* Palladia approved for canine mast cell tumors
* Pfizer to begin selling drug in early 2010
* First cancer treatment specifically designed for dogs (Adds therapy details, no comment on price)
By Bill Berkrot
NEW YORK, June 3 Pfizer Inc's (PFE.N) efforts to develop new cancer drugs have yielded a breakthrough -- for dogs.
The U.S. Food and Drug Administration has approved the first cancer treatment specifically designed to treat dogs, Pfizer and the agency announced on Wednesday.
The drug Palladia was approved to treat canine mast cell tumors, a potentially serious type of cancer that accounts for about 20 percent of canine skin tumors, and one that can spread to other parts of the body, including lymph nodes, if not treated.
All cancer drugs now used in veterinary medicine originally were developed for use in humans and are not specifically approved for use in animals, the FDA said.
"This cancer drug approval for dogs is an important step forward for veterinary medicine," Bernadette Dunham, director of FDA's Center for Veterinary Medicine, said in a statement.
"Prior to this approval, veterinarians had to rely on human oncology drugs without knowledge of how safe or effective they would be for dogs," she said.
Pfizer said it would begin selling Palladia in early 2010, but will make the oral drug available to certain veterinary oncology specialists prior to that.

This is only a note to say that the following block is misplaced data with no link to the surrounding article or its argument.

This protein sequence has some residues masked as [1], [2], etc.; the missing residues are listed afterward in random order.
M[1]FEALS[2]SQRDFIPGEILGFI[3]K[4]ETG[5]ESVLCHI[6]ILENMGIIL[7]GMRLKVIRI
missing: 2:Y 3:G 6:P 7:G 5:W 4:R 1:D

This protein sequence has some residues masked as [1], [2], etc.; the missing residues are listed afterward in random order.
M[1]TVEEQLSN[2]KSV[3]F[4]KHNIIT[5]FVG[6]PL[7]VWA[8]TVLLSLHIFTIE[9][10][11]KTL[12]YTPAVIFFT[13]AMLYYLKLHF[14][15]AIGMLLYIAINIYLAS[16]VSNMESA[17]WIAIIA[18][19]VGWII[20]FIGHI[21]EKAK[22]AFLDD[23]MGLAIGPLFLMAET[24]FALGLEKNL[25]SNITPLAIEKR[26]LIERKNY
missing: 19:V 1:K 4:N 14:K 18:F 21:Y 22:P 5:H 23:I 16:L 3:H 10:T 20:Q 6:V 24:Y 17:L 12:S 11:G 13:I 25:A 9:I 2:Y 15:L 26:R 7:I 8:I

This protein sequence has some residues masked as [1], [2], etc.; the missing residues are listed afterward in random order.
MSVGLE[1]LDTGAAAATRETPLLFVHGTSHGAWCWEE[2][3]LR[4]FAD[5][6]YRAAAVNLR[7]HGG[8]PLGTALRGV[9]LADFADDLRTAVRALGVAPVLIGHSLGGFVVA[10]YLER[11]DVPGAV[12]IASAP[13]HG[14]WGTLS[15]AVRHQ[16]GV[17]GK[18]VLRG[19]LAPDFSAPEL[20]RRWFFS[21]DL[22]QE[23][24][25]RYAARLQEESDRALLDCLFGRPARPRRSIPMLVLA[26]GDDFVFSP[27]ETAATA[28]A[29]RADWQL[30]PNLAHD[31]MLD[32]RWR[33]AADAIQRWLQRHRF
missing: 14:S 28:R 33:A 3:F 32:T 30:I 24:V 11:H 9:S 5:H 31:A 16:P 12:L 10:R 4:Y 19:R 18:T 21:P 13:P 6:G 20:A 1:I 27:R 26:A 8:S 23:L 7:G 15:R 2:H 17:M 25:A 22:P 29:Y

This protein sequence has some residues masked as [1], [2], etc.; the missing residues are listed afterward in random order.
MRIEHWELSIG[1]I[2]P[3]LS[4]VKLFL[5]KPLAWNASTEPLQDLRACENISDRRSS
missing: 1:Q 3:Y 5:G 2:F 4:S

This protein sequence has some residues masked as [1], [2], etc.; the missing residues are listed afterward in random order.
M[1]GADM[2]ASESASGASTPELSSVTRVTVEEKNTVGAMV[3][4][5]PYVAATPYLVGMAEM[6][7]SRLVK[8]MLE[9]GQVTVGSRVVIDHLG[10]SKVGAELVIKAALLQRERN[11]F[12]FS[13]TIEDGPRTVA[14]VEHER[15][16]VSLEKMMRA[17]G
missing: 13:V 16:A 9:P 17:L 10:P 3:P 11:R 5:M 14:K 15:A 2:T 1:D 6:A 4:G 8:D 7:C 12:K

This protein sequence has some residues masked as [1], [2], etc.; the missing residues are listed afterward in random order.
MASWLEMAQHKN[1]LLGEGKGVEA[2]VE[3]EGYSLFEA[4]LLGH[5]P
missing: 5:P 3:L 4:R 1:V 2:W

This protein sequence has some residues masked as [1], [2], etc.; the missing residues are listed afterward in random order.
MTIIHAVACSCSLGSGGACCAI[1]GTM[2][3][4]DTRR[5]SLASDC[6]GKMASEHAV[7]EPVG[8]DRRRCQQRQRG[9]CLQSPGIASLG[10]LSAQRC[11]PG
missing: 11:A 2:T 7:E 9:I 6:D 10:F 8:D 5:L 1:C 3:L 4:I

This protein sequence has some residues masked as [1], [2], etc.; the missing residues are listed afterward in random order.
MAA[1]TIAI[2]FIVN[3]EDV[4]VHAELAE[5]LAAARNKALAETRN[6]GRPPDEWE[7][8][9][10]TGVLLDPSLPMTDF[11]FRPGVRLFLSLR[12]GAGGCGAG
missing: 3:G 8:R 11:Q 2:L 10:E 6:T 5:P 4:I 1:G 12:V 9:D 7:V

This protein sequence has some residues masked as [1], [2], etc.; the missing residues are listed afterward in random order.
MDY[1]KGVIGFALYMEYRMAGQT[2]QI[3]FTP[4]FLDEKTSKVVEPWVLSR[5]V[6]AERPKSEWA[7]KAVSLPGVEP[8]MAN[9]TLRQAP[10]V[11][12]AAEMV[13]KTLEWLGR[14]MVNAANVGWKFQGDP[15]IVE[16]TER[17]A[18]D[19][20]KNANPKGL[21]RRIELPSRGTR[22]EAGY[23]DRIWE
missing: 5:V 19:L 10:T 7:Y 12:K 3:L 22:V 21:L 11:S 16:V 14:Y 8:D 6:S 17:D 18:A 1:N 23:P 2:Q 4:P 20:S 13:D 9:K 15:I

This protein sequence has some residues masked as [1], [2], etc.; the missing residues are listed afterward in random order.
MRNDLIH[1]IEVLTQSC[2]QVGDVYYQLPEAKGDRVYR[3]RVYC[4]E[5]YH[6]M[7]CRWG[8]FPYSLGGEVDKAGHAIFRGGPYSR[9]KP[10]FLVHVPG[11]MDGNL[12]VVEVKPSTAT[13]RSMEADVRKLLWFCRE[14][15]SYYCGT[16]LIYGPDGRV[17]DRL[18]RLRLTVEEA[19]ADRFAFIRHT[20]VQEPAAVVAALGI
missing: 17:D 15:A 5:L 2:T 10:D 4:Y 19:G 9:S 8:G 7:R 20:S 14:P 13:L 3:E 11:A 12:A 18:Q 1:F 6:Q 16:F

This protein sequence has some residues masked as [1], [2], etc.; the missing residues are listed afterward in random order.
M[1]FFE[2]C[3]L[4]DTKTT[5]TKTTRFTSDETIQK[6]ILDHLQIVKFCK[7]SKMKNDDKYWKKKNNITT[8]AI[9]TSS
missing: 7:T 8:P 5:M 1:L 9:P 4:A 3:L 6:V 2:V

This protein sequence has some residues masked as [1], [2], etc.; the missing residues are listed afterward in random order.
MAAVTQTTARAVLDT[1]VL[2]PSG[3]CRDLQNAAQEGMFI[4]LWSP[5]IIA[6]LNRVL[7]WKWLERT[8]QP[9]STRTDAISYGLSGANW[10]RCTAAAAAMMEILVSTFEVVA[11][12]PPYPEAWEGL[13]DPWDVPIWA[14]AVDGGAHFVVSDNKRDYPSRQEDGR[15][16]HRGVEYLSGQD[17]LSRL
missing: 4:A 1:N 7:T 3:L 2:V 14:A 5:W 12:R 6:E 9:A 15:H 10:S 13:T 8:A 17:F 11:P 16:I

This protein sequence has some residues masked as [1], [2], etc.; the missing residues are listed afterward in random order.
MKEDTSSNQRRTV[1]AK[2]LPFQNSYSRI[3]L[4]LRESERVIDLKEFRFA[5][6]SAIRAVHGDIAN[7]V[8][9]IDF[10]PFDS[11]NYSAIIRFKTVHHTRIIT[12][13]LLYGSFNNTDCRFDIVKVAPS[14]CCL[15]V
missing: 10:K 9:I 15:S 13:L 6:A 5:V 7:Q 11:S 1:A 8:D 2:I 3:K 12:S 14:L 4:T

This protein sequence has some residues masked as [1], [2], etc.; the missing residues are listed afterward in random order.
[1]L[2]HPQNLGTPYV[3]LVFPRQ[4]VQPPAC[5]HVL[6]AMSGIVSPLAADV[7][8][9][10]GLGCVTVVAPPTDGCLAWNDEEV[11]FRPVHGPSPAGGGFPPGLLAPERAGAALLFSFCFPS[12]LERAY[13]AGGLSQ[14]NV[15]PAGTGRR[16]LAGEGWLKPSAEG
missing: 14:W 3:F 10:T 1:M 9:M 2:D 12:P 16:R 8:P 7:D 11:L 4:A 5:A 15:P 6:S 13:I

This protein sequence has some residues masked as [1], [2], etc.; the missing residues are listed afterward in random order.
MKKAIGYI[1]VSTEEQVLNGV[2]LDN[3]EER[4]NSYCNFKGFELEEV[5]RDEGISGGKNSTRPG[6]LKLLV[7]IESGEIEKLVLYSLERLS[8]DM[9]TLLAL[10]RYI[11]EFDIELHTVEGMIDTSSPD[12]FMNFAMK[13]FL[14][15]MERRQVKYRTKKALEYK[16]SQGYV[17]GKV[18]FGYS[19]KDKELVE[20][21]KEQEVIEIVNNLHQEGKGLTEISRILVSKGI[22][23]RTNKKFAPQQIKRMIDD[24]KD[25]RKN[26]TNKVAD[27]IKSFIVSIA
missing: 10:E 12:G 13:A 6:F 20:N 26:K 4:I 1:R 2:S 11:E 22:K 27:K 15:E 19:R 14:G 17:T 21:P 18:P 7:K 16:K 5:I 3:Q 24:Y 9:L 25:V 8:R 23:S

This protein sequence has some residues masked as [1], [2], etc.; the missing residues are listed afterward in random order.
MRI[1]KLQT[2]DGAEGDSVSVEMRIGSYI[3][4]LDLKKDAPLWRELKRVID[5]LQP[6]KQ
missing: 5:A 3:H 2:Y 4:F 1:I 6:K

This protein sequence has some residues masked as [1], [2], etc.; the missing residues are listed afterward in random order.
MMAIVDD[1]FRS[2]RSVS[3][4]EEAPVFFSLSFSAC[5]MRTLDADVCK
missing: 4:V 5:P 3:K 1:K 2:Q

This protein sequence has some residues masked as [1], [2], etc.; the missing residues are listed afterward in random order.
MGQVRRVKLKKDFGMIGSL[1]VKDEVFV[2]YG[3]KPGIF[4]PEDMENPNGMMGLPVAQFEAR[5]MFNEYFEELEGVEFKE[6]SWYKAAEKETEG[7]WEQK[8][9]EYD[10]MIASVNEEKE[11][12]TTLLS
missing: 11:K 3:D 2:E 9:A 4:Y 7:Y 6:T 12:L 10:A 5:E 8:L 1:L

Palladia works by killing tumor cells and by cutting off the blood supply to the tumor.
The pill must be taken every other day and the dog will likely have to be on the therapy for several months or longer, depending on tumor response, Pfizer said.
Pfizer declined to divulge the cost of the treatment or to forecast what annual Palladia sales might be. The world's biggest drugmaker said it will likely announce the price of the drug sometime this summer.
Treatment with new cancer drugs for humans tends to cost tens of thousands of dollars per patient, and the majority of pet owners do not have health insurance for their dogs.
In clinical trials, some 60 percent of dogs treated with Palladia, known chemically as toceranib, had their tumors disappear, shrink or stop growing, Pfizer said.
Pfizer Animal Health estimates 1.2 million new canine cancer cases are reported in the United States every year.
Pfizer shares fell 14 cents, or 0.9 percent, to $14.84 in afternoon trading on the New York Stock Exchange. (Reporting by Bill Berkrot, editing by Matthew Lewis, Richard Chang)
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